Documentaries have always been a great genre to examine some great social experiments. Usually these ideas are recorded in book form, but there are some things that just work better in film. It’s the idea of capturing certain moments with imagery and sound that allows for high emotion and an effective time capsule. That’s why there is a powerful subgenre of documentaries that focuses on observation above anything else.
These types of documentaries are more dangerous than others. A lot of documentaries know their story before going in. It allows for a safety net in case their research or interviews aren’t ideal. For example there is an upcoming movie called Casino Jack and the United States of Money that is about Jack Abramoff and his scandals. It looks really great, but its director Alex Gibney knew there was a story there before he started filming anything. The observational ones require a lot of faith.
They really have to believe in their premises because if it works it could be a long-term commitment. The biggest (and greatest) of them would be the Up Series. In 1964, Paul Almond interviewed fourteen kids when they were seven years old. This is a quote saying “Give me a child until he is seven and I will give you the man.” This series explored the truth in that statement. In the first film, Seven Up, they asked all of them various questions about their lives and society. They were questions to learn about them as people. By itself, it’s a fun movie but as a whole it’s amazing. Every seven years Michael Apted returns to these fourteen people and sees where there are and how they are doing. Often times the greatest stories are the ones by “regular” people. The series so far consists of Seven Plus 7, 21 Up, 28 Up, 35 Up, 42 Up and 49 Up. 56 Up is expected in a year or two. I don’t think anyone involved expected how insightful this series was about the human condition and unpredictable nature of life.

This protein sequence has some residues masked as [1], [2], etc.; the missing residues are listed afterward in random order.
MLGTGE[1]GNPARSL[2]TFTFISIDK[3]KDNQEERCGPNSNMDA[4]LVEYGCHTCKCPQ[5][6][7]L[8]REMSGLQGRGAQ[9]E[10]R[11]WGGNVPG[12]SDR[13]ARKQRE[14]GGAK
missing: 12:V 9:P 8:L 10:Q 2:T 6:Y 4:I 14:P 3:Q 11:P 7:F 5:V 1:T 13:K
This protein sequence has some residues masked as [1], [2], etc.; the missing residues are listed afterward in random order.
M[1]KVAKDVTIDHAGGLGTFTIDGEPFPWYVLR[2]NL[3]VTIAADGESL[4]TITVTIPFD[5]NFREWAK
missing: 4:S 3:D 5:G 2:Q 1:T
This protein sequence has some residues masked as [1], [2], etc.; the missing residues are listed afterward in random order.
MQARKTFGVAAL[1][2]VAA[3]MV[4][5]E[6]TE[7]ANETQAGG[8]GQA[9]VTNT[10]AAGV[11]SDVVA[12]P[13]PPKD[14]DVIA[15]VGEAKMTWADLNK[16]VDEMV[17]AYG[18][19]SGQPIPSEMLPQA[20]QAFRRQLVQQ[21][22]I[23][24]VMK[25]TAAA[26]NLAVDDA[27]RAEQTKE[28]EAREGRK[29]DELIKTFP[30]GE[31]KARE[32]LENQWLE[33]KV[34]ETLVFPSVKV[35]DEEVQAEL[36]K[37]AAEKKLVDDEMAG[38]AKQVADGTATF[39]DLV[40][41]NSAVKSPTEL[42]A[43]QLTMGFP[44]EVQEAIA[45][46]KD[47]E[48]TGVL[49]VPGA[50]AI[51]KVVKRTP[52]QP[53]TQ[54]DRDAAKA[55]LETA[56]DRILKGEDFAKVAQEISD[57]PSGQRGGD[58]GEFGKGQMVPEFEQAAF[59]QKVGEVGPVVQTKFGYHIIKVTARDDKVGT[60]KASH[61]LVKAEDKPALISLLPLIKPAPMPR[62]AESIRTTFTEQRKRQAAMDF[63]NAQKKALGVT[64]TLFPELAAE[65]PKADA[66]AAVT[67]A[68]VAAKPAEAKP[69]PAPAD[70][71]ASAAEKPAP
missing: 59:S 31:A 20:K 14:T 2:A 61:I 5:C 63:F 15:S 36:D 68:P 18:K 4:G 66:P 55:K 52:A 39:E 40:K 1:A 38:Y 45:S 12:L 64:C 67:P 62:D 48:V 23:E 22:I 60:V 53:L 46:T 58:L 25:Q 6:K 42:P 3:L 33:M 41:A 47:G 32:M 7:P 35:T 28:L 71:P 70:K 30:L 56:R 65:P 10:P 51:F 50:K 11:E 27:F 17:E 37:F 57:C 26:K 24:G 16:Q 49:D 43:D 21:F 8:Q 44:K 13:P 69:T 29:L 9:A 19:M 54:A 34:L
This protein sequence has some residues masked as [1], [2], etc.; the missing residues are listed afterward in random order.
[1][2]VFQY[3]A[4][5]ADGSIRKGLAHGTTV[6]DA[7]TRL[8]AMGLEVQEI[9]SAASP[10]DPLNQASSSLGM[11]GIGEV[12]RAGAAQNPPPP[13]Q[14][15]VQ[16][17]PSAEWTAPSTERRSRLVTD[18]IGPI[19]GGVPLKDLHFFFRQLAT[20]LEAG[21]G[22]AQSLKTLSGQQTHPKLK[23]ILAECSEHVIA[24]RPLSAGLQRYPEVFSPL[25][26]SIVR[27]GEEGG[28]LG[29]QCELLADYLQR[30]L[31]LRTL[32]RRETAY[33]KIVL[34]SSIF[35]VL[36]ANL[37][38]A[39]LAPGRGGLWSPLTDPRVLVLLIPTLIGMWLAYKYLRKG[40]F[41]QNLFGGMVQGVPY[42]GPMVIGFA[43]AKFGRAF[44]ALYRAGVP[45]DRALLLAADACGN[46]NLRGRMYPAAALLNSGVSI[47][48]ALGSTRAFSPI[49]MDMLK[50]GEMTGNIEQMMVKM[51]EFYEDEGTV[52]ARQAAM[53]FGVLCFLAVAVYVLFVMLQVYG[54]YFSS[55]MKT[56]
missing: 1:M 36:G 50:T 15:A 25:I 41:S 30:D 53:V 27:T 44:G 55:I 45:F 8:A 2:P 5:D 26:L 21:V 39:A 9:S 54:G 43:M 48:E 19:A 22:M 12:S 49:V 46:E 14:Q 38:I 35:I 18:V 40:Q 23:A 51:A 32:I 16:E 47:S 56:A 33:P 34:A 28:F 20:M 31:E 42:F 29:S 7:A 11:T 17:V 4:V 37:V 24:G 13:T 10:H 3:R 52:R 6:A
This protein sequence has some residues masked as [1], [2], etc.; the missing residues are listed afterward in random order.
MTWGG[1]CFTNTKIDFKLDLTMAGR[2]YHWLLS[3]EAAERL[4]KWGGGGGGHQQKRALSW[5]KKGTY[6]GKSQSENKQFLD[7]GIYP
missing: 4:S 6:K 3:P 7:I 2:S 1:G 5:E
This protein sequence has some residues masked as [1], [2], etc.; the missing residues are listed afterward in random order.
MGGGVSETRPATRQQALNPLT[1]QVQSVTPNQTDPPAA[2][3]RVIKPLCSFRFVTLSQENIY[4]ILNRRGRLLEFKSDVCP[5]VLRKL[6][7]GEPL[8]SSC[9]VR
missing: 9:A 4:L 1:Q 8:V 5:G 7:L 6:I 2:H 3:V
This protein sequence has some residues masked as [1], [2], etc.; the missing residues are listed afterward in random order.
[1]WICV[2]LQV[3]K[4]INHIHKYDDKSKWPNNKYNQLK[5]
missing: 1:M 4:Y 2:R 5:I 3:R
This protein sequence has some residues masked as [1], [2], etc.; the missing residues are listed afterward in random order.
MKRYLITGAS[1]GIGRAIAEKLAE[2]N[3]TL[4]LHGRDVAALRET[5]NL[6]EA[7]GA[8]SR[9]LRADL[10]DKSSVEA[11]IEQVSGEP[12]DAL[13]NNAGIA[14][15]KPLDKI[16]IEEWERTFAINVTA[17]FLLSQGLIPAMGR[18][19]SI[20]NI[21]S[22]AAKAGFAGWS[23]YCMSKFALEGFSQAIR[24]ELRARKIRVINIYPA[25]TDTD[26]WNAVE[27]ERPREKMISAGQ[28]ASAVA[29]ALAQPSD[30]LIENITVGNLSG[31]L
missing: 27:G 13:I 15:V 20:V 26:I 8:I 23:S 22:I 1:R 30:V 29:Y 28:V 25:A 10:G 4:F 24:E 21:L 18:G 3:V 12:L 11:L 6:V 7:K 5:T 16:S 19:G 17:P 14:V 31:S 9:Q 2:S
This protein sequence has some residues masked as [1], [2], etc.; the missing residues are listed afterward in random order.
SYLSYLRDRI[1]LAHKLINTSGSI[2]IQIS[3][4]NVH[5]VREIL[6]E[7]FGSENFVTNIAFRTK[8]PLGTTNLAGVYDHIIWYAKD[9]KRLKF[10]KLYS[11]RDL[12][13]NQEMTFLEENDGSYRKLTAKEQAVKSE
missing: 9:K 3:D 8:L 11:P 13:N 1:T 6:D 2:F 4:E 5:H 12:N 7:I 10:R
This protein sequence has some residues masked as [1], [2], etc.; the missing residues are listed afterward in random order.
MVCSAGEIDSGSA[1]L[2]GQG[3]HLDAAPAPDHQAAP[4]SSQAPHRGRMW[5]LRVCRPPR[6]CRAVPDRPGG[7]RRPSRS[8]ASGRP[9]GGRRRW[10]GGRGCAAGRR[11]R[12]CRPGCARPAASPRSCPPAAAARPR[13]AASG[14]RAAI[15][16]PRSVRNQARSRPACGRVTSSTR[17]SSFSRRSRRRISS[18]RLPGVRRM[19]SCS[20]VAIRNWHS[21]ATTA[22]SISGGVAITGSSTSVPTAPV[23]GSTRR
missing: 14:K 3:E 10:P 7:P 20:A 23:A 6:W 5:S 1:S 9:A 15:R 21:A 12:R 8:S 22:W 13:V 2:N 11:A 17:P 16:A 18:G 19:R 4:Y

Not every one of these projects lasts for an entire lifetime. The Up Series is a rare example. One that ended up being longer than expected was Hoop Dreams. Initially it was just supposed to be a quick piece, ended up lasting several years. Steve James followed two black teenagers and their basketball career in high school. Of course the film is about much more than that. It really got into their family lives and how they interacted in the community. It’s a three-hour film that is worthy all of the praise it received. Roger Ebert called it the best film of its decade.
Another form of these observational documentaries would be the wide range of nature films. These are obviously less psychological and more interested in showing something new and awe-inspiring on our planet. Planet Earth is another amazing feat and I don’t know a single person who hasn’t been impressed by it. These films are even tougher because their subjects don’t know they’re being filmed. This is a riskier venture but could have some very impressive turnouts like March of the Penguins and Winged Migration.
To wrap this all up, I feel I’m obligated to mention the hybrid of the nature and the human observation documentaries: the newest film Babies. With every risk, there is the chance that it may not be as groundbreaking or revolutionary as hoped. In this movie, Thomas Balmes filmed four different babies from across the planet for one year. It’s an okay movie but it proved that the Up Series didn’t need to start at year zero.
I’m going to forget about Babies in a matter of hours, but these other titles are really impactful works of cinema. I can’t wait to see future examples of this subgenre. I know Richard Linklater has been working on a twelve-year endeavor exploring childhood in a unique way. Not much is known but having seen his previous passion projects, this has the potential to join the ranks as one of the best. As always, time will tell.